You can add your support by signing our online petition at Signatures will be delivered to federal and state investigation offices up to the release of Public Herald’s final series of reports, expected in November 2016.

The following testimony was submitted by Public Herald to the Science Advisory Board panel regarding the EPA’s Draft Assessment of “Potential Impacts of Hydraulic Fracturing for Oil and Gas on Drinking Water Resources”

A statement by Joshua B. Pribanic & Melissa Troutman on behalf of the public interest

My name is Melissa Troutman. I’m a journalist and the Executive Director of Public Herald, a nonprofit investigative news organization which has investigated fracking’s impacts on water in Pennsylvania since 2010. I’m here to request a federal investigation of the U.S. Environmental Protection Agency and the Pennsylvania Department of Environmental Protection for ignoring evidence that clearly shows contamination of drinking water related to the development of shale oil and gas that has impacted residents in Pennsylvania for years, subjecting them to illness and disease through exposure to toxins through their drinking water.

Five years of investigations by Public Herald have revealed that there is substantially more water contamination in Pennsylvania than EPA or PA DEP have acknowledged in favor of diluted and false conclusions about the potential impacts of unconventional oil and gas fracking. Any assessment about how widespread and systemic the impacts of fracking are on drinking water should start with the aggregation of water contamination complaint cases and include all water contamination clusters, not just the one in Dimock, PA. PA DEP gives the impression that they do aggregate cases by publishing a PDF online that lists all the cases DEP has confirmed. However, these are far from all the water contamination complaint cases that actually exist.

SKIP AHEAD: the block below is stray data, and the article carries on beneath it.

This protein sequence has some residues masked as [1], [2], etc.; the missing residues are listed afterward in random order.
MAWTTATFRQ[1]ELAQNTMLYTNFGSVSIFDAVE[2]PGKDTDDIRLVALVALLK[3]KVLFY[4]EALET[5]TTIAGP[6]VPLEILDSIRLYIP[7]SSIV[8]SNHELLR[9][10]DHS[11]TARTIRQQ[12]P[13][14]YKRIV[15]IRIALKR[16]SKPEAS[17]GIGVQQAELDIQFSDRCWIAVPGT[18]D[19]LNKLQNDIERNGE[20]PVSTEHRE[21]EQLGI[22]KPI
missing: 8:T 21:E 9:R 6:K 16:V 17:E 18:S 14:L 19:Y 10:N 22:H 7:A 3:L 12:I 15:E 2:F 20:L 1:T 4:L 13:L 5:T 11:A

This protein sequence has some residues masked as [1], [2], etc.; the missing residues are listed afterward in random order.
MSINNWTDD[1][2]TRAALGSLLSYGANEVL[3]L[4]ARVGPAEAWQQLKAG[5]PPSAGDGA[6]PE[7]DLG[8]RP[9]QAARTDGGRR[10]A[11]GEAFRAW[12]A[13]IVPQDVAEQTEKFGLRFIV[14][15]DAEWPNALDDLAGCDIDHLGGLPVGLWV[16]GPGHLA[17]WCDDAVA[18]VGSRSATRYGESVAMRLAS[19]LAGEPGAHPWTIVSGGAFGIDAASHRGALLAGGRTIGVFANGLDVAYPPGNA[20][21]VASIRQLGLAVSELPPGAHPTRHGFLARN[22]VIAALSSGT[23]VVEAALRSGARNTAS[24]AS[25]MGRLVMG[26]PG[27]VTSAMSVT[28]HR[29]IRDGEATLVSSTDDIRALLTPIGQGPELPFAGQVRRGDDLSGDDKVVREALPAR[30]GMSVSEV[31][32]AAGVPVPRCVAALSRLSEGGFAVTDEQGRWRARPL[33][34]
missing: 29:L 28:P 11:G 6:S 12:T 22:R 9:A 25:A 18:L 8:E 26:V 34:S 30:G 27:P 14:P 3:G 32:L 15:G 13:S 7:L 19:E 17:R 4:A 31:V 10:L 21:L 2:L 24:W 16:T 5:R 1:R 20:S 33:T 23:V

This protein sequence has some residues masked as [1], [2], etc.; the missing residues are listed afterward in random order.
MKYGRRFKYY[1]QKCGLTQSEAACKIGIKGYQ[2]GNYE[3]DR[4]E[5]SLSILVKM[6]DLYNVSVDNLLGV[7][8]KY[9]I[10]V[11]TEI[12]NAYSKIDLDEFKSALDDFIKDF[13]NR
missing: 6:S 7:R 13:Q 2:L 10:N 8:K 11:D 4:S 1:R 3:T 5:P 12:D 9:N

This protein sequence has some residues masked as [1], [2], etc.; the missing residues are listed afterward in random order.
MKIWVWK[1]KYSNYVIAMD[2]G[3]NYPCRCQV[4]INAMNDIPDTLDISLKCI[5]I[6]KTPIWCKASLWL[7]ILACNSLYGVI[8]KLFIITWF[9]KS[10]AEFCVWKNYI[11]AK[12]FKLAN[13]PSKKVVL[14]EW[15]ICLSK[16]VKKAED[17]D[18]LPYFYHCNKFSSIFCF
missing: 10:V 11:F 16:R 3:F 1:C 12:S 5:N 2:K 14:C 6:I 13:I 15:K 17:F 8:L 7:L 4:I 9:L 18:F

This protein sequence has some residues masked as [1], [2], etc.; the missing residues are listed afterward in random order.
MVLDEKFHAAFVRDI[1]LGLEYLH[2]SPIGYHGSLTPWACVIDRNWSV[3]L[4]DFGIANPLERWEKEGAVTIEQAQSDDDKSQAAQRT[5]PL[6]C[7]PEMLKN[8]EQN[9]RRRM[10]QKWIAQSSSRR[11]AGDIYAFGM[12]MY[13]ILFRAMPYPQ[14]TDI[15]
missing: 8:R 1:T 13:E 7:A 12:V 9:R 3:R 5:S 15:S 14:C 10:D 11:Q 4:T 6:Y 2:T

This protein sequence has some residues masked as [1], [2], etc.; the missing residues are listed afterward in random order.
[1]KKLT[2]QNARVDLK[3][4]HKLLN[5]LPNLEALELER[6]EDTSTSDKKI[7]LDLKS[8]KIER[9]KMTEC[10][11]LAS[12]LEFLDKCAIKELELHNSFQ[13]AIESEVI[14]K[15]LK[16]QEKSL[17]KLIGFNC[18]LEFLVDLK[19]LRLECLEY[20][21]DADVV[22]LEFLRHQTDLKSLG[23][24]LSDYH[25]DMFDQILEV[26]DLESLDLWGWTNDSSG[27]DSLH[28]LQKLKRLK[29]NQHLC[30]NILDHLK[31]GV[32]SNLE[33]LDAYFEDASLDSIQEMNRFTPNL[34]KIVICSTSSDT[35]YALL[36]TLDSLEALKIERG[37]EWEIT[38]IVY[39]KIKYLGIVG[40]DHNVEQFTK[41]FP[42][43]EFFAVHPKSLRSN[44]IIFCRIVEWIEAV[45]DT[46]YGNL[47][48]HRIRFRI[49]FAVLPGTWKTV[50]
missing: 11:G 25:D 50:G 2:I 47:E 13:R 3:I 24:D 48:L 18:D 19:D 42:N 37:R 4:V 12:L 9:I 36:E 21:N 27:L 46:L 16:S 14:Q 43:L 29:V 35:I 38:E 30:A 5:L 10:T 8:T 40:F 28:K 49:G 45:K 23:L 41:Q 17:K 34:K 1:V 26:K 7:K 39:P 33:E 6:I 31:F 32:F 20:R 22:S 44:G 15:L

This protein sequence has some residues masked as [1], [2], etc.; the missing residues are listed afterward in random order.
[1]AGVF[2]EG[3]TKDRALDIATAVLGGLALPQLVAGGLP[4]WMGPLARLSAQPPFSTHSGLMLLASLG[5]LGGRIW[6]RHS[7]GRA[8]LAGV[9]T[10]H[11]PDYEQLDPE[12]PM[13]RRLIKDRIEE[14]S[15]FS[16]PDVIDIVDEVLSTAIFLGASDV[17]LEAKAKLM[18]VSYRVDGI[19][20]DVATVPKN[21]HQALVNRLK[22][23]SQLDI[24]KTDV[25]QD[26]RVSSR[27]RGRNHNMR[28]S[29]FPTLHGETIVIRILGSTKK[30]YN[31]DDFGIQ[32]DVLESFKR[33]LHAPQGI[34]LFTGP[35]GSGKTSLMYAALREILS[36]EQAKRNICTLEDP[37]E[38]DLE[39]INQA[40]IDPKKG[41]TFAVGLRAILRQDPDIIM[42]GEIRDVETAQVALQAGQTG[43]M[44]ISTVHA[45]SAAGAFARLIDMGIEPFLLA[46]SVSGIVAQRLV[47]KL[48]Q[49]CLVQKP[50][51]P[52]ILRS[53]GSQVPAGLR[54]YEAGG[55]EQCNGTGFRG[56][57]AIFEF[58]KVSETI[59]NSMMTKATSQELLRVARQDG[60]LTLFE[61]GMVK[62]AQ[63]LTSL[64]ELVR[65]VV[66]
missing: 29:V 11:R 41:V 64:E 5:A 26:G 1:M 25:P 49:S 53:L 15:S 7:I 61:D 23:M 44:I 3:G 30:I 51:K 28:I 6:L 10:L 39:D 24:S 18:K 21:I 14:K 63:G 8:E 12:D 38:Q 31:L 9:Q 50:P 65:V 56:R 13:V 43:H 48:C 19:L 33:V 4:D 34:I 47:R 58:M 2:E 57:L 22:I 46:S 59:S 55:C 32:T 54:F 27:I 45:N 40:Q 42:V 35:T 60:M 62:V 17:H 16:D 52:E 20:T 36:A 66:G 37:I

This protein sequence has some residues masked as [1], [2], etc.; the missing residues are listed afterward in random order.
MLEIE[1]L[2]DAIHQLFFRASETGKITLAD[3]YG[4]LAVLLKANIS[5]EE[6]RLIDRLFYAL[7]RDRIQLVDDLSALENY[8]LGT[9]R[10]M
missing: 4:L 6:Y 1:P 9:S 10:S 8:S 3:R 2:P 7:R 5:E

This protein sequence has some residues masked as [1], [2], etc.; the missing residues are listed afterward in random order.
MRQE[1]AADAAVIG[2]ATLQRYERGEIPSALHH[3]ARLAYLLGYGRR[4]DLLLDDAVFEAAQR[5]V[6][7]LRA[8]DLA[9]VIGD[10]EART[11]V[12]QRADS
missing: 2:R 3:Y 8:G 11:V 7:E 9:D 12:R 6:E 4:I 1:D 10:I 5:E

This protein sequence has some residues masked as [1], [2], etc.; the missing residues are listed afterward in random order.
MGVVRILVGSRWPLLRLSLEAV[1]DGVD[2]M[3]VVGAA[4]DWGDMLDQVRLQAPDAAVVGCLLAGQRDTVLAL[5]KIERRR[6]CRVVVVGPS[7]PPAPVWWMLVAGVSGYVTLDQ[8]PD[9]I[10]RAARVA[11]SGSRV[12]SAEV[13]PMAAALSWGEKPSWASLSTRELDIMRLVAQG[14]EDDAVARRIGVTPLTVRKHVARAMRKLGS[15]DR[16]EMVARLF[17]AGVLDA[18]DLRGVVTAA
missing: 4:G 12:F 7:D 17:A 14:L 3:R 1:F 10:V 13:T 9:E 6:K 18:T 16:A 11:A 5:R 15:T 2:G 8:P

Federal Investigation of DEP/EPA

Since 2013, Public Herald has aggregated, mapped and published all water contamination complaints for 17 of 40 fracked counties in Pennsylvania. These data maps show where water pollution clusters have occurred, cases that specific officials at DEP have knowingly kept off the books. The number of contamination cases is far greater than the 278 that PA DEP has confirmed, and we’ve analyzed over 200 cases to find that PA DEP has nine ways that it systematically keeps water contamination cases obscured, leaving residents to deal with water problems one their own, such as complaint case #274235  in Delmary Township, Toiga County (9/3/2010).